President Erdogan

A Prime Minister Plans for the Presidency

Erdogan greets supporters in Istanbul, August 2014.
Erdogan greets supporters in Istanbul, August 2014. (Murad Sezer / Courtesy Reuters)

Now that Turkish Prime Minister Recep Tayyip Erdogan has become the country's first popularly elected president, analysts are speculating about his next moves. Although Turkey’s president is formally only the head of state, the position will provide a platform from which Erdogan can influence policies and appointments. Moreover, he has said on multiple occasions that he will expand the powers of the office to their constitutionally mandated limit -- and then some.

Given his imperious attitude, Erdogan is often compared to Mustafa Kemal Ataturk, the founder of modern Turkey. Although he occasionally consulted with advisers, Ataturk imposed sweeping changes through sheer force of will. Erdogan is just as determined. But he also has something Ataturk did not: the near-complete loyalty of the Justice and Development Party (AKP), which provides a ready mechanism for setting policy.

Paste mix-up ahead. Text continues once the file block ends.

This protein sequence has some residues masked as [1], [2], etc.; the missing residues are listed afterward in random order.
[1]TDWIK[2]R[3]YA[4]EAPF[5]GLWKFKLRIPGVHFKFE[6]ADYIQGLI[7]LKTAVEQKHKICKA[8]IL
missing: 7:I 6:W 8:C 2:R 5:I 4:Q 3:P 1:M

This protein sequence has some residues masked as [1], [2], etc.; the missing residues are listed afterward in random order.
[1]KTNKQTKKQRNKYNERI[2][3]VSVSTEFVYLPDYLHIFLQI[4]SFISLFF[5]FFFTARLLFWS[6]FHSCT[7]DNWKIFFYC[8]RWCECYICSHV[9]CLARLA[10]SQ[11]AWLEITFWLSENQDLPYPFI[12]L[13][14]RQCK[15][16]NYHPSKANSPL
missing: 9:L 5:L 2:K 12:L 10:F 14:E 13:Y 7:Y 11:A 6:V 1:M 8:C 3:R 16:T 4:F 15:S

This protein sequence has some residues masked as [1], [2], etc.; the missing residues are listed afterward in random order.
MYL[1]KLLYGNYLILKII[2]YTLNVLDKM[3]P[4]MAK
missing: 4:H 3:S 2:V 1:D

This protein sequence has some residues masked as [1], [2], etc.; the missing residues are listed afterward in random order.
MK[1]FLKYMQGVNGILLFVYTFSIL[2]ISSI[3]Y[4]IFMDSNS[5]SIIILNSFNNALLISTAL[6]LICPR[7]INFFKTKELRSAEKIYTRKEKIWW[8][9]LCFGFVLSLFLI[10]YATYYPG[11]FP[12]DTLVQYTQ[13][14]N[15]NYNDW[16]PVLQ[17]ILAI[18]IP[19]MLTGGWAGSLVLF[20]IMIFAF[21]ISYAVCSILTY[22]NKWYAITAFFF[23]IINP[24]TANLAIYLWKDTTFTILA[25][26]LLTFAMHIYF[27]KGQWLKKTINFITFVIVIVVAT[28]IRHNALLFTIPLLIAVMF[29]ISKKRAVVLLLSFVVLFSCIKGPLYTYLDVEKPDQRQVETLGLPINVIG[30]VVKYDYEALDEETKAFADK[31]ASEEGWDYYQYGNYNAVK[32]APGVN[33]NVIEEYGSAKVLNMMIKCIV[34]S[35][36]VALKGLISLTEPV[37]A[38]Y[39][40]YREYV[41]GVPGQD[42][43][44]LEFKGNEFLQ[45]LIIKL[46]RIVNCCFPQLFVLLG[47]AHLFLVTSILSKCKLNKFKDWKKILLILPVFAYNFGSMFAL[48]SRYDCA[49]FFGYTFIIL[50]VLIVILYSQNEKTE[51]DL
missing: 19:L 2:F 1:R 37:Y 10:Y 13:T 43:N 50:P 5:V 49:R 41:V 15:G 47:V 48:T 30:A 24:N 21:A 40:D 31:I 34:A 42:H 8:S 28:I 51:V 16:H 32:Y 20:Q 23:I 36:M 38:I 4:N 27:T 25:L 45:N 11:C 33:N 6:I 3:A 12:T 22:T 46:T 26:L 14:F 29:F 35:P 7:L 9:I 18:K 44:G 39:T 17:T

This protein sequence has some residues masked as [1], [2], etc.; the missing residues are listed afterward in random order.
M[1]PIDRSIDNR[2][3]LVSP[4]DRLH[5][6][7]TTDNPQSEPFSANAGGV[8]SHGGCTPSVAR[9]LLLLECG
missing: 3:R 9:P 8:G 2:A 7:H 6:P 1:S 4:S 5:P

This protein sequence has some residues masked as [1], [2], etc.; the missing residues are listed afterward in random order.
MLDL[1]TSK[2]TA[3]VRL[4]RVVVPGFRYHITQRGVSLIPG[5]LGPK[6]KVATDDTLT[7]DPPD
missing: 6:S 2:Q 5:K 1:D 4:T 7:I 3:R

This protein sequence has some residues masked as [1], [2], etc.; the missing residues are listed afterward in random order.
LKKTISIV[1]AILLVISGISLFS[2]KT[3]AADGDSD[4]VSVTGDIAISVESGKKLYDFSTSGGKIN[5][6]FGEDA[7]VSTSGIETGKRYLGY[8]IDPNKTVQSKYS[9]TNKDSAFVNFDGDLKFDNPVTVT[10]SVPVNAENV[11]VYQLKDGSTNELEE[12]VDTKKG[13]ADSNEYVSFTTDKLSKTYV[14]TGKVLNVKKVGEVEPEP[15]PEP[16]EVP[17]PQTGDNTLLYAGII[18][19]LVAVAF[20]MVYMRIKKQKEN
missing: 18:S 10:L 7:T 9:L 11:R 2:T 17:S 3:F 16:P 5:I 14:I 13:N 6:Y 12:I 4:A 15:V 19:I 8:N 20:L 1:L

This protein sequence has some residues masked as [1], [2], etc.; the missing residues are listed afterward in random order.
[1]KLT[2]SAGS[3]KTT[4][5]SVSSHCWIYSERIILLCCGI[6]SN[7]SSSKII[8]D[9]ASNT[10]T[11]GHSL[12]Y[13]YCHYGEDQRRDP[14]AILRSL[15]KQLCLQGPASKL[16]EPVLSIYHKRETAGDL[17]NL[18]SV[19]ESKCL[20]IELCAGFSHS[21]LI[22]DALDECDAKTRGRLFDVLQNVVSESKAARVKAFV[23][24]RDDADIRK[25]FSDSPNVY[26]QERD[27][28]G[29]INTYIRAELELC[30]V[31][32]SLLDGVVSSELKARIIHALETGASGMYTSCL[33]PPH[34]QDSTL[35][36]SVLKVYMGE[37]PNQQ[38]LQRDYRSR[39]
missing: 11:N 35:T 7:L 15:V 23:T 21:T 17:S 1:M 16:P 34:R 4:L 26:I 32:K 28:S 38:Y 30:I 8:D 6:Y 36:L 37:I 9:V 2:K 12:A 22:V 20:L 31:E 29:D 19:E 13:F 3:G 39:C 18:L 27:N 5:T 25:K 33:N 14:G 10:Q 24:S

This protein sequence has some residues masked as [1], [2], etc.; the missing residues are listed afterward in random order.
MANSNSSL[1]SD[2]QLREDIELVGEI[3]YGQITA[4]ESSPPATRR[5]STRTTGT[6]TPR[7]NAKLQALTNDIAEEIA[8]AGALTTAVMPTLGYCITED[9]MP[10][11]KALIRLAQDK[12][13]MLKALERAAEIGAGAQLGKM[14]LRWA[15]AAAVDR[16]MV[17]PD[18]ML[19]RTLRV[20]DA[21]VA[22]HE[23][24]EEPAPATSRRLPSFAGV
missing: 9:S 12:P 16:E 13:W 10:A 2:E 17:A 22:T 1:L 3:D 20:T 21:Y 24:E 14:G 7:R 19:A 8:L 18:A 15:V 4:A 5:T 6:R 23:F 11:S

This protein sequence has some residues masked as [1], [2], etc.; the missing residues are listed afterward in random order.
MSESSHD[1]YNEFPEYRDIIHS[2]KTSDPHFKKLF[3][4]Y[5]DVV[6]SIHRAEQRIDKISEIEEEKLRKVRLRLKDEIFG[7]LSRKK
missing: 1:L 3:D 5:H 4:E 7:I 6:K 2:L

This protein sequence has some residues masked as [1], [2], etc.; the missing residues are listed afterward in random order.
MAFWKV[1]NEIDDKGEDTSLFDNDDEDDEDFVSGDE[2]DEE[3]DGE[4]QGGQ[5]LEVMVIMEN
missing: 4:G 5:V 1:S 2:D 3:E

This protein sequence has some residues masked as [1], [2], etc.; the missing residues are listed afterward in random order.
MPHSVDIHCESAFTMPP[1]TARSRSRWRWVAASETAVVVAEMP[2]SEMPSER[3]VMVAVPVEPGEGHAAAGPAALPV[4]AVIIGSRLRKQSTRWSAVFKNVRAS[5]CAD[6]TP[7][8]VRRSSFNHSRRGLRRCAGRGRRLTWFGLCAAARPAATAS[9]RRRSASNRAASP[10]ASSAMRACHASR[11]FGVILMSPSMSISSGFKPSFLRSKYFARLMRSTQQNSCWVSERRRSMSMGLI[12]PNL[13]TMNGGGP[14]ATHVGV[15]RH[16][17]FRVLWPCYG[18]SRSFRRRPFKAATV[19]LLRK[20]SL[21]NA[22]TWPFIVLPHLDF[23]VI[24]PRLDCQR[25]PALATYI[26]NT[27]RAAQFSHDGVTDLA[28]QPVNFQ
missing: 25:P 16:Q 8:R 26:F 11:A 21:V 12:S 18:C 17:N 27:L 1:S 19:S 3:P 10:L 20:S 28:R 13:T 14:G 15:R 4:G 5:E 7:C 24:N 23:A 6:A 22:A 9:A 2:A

Although he is mentioned less often, another Turkish political figure offers an even better point of comparison: Turgut Ozal, who served as prime minister in 1983–89 and as president in 1989–93. Both Erdogan and Ozal entered politics though nontraditional routes: Ozal was an economist before being tapped to work for Turkey’s post-1980 junta. Erdogan famously came from an impoverished background and was a talented amateur soccer player before becoming active in the Islamist Welfare Party. Both men went on to break with their political patrons and form their own center-right political groups -- Ozal the Motherland Party and Erdogan the AKP. Both saw their parties come to dominate Turkish politics and went on to serve as prime minister and then president.

Register for free to continue reading.
Registered users get access to two free articles every month.

Or subscribe now and save 55 percent.

Subscription benefits include:
  • Full access to ForeignAffairs.com
  • Six issues of the magazine
  • Foreign Affairs iPad app privileges
  • Special editorial collections

Latest Commentary & News analysis